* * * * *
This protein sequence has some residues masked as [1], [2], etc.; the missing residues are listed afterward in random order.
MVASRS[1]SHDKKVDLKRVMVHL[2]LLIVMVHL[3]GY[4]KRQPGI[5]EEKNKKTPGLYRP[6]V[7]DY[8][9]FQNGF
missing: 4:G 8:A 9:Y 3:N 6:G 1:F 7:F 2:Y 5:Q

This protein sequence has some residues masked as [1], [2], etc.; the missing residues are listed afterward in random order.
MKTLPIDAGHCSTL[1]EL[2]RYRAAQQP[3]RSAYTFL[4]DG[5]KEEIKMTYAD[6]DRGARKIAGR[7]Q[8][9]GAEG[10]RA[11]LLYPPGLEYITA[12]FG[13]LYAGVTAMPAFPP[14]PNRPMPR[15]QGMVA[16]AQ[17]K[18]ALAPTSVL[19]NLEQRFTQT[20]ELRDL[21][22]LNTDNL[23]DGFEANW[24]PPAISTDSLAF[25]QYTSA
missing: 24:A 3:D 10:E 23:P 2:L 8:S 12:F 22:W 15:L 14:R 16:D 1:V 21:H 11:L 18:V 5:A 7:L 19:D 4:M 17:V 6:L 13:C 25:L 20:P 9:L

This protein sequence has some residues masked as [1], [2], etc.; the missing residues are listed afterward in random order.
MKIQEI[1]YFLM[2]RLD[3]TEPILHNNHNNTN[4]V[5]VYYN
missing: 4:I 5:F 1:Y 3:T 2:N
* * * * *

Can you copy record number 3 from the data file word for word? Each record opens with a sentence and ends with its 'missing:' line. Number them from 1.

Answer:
This protein sequence has some residues masked as [1], [2], etc.; the missing residues are listed afterward in random order.
MKIQEI[1]YFLM[2]RLD[3]TEPILHNNHNNTN[4]V[5]VYYN
missing: 4:I 5:F 1:Y 3:T 2:N